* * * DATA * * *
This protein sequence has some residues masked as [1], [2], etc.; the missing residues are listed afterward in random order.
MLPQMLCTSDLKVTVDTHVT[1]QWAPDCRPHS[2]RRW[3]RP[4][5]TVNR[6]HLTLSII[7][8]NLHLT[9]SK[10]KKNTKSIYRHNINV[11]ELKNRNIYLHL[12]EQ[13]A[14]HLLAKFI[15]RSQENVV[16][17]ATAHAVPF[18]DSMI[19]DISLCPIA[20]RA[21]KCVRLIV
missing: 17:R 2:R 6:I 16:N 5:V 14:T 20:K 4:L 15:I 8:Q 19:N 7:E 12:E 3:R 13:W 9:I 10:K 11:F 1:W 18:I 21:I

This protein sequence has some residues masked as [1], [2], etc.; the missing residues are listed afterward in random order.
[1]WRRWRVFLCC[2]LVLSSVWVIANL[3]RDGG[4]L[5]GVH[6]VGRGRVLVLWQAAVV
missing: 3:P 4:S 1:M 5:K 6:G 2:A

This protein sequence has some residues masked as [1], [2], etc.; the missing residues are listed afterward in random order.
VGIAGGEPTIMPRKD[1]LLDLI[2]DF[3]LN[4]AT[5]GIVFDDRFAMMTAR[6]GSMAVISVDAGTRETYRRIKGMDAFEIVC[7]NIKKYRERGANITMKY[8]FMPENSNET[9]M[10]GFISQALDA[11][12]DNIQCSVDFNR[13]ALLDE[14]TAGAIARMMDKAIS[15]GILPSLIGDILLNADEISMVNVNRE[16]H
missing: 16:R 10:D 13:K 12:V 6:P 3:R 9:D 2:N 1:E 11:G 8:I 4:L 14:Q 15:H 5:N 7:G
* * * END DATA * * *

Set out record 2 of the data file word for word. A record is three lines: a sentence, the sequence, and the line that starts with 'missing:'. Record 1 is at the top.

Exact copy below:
This protein sequence has some residues masked as [1], [2], etc.; the missing residues are listed afterward in random order.
[1]WRRWRVFLCC[2]LVLSSVWVIANL[3]RDGG[4]L[5]GVH[6]VGRGRVLVLWQAAVV
missing: 3:P 4:S 1:M 5:K 6:G 2:A